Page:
That reminds of my mother’s adventure. They had been evacuated to Bavaria and she and another girl tried to get back to Hamburg to their families, when they heard that the British army was closing in. They were fired at quite a bit. Usually they left the train and hid in the ditches. They were about 17 years old by then.

    Liked by 1 person

    • Peter Klopp · November 28

      As Amy said above, war is hell, especially for the young children.

      Liked by 1 person

      • Stella, oh, Stella · November 28

        That’s right, they don’t understand at all what is happening. And when they are born during a war, they think that is normal.

        Liked by 1 person

  2. Pure Glory · November 27

    War is so devastating for all involved, winner or loser. The protection of God on your sister and your other immediate family members in the midst of danger and peril is evident.

    Liked by 1 person

  3. Robert Parker · November 27

    It’s good to hear, in the midst of all that death and destruction, of acts of kindness to an enemy by individual soldiers

    Liked by 2 people

    • kopfundgestalt · November 27

      Such wonderful stories are repeated over and over again. Probably because the rule was different.

      Liked by 1 person

      • Robert Parker · November 28

        Yes, probably most of us tend to focus on the occasional gleam of light in dark times.

        Liked by 1 person

    • Peter Klopp · November 28

      Indeed. These acts of kindness allow us not to lose faith in humanity.

      Liked by 2 people

  4. crowcanyonjournal · November 27

    Wow, scary times for your sister!

    Liked by 1 person

  5. Peter, thank you for sharing your sister’s horrible experience, I wonder if she kept a diary about that time or it was handed to you in talking about. Wuensche dir einen schoenen 1. Advent diesen Sonntag

    Liked by 1 person

    • Peter Klopp · November 28

      My sister wrote down from memory her experiences not too long ago for my blog. Auch dir liebe Grüße zum 1. Advent!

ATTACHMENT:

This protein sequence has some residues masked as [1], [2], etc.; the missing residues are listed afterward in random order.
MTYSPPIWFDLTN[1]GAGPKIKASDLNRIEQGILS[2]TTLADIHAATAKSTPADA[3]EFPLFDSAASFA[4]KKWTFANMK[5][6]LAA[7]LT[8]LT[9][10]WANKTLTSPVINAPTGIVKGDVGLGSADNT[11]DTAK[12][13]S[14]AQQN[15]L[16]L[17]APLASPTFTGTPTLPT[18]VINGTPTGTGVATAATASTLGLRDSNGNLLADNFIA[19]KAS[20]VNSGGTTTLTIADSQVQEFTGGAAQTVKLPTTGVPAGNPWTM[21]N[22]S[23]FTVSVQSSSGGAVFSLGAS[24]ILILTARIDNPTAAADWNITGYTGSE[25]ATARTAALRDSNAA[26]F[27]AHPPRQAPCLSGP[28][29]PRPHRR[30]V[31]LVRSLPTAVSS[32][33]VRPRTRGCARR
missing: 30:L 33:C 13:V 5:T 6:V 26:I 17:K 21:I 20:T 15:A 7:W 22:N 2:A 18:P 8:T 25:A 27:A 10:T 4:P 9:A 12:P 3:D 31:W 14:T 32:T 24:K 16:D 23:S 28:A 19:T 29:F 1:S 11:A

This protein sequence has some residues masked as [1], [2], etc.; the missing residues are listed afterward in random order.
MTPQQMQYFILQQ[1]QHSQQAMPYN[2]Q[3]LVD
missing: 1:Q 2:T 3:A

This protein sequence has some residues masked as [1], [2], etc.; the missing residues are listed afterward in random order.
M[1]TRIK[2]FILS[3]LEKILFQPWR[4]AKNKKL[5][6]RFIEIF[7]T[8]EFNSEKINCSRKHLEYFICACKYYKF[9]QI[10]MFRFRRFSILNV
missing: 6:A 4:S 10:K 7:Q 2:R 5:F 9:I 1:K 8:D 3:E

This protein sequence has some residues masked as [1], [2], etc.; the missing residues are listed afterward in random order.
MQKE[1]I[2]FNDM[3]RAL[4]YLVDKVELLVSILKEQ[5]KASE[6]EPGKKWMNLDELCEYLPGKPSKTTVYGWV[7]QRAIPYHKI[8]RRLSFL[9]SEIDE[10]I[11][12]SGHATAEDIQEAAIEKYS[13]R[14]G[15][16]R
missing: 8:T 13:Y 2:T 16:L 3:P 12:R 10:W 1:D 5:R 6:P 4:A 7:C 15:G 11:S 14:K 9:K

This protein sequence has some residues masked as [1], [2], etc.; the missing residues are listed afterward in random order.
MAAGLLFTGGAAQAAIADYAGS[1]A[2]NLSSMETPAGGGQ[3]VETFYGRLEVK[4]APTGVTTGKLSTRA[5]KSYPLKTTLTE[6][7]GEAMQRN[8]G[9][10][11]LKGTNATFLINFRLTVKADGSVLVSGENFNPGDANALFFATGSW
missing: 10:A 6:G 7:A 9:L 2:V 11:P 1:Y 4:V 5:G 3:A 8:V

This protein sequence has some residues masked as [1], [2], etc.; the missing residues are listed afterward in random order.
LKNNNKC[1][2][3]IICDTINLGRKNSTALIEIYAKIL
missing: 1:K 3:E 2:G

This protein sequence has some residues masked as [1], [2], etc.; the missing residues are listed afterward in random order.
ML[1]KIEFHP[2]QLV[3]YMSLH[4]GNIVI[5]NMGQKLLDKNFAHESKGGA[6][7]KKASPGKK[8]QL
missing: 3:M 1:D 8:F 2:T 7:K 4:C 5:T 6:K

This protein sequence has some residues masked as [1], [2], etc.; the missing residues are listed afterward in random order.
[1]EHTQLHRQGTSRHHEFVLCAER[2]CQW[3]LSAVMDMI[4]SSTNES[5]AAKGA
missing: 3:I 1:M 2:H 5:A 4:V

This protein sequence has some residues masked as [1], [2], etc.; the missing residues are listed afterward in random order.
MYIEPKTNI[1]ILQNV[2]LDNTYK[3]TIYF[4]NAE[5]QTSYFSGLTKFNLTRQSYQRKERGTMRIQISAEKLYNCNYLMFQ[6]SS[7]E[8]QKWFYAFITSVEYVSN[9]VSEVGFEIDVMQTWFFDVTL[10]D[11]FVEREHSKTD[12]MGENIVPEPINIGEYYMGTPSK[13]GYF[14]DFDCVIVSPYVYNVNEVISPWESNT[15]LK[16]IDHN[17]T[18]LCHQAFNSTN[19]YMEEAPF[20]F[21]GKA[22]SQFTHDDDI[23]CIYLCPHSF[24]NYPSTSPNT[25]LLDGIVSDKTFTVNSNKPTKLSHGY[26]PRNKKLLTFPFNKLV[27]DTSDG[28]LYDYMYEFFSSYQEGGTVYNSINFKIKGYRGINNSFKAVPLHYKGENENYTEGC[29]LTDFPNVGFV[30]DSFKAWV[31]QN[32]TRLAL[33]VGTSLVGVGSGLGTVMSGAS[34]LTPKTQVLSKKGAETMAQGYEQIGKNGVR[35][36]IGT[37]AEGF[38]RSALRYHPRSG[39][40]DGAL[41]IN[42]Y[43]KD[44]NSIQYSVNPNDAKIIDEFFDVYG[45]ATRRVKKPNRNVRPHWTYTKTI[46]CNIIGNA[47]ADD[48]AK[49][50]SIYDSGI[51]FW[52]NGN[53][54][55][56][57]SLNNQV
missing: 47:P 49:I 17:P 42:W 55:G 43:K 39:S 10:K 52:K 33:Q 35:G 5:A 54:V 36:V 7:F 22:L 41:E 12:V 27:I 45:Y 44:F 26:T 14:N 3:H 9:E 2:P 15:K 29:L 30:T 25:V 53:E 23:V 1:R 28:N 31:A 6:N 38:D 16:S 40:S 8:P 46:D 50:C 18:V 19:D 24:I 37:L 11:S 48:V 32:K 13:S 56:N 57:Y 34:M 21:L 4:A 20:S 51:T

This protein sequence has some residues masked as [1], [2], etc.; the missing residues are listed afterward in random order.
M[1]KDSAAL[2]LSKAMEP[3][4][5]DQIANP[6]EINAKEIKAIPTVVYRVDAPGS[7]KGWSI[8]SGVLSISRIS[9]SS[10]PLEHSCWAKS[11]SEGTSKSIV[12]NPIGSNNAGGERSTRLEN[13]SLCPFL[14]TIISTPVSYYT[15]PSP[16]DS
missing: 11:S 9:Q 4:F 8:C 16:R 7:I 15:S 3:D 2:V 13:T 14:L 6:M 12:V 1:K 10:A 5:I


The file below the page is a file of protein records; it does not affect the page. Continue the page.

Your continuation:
Like

  6. Amy · November 28

    What a nightmare for such a young child. I bet she had PTSD about that for many years—seeing the dead soldier and hearing those boys executed. War is certainly hell.

    Liked by 1 person

    • Peter Klopp · November 28

      For the next post my brother Karl wrote down for me his experiences how he and his brother Adolf escaped from the hell of war in March 1945.

      Liked by 1 person

      • Amy · November 28

        I look forward to reading it, hard as it is to read these stories.

        Liked by 1 person

  7. Steve Schwartzman · November 28

    The fact that these happenings were so horrid probably accounts for why they’ve stayed in memory.

    Liked by 1 person

  8. Ann Coleman · November 28

    Your poor sister! I’m glad that she met at least one kind soldier who must have helped her keep a bit of faith in human nature during those awful times.

    Liked by 1 person

    • Peter Klopp · November 29

      Such acts of kindness as the Russian soldier has shown to my sister reveal the positive side of human nature.

      Liked by 1 person

  9. Clanmother · November 28

    A profound and moving post, Peter. Thank you for remembering the stories of your family.

    Liked by 1 person

  10. Ankur Mithal · November 28

    Understand perhaps, but I wonder if a reader can ever truly empathise with the person who underwent this trauma. Brave of your family to share their experiences with strangers.

    Liked by 1 person

    • Peter Klopp · November 29

      Perhaps it is possible to feel true compassion if one has gone through similar experiences.

      Liked by 1 person